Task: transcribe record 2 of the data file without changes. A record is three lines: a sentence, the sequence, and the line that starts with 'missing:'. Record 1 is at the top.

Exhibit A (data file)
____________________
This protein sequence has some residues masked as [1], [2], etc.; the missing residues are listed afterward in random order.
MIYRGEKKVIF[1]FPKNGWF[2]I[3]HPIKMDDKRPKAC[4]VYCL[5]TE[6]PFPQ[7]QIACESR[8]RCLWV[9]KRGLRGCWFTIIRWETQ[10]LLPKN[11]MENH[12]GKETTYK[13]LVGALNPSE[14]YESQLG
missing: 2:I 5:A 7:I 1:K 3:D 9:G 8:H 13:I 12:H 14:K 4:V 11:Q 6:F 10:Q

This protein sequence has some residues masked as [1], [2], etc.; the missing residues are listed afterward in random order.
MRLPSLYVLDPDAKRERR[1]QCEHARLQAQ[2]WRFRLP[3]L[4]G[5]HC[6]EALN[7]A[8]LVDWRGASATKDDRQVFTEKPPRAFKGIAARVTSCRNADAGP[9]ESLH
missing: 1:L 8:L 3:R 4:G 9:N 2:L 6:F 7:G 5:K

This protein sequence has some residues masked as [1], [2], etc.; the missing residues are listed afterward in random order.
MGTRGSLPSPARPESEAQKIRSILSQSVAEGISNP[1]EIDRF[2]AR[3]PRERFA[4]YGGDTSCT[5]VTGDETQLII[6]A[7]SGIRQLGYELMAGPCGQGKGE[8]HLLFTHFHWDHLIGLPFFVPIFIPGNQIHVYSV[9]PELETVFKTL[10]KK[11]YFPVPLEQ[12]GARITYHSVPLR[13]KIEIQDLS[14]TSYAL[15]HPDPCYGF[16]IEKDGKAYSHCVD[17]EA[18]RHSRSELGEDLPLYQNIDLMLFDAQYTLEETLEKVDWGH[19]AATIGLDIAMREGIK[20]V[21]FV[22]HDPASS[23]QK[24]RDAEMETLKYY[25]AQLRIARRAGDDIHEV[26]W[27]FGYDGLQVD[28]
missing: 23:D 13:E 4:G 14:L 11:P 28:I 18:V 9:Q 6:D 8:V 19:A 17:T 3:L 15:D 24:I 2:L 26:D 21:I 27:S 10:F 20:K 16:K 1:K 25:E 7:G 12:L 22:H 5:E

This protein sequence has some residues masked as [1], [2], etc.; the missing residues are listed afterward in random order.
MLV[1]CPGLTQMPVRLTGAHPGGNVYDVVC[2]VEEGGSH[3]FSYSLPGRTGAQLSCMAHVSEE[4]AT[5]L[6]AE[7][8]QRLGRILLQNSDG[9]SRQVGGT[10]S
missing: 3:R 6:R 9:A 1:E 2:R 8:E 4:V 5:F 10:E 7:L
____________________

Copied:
This protein sequence has some residues masked as [1], [2], etc.; the missing residues are listed afterward in random order.
MRLPSLYVLDPDAKRERR[1]QCEHARLQAQ[2]WRFRLP[3]L[4]G[5]HC[6]EALN[7]A[8]LVDWRGASATKDDRQVFTEKPPRAFKGIAARVTSCRNADAGP[9]ESLH
missing: 1:L 8:L 3:R 4:G 9:N 2:L 6:F 7:G 5:K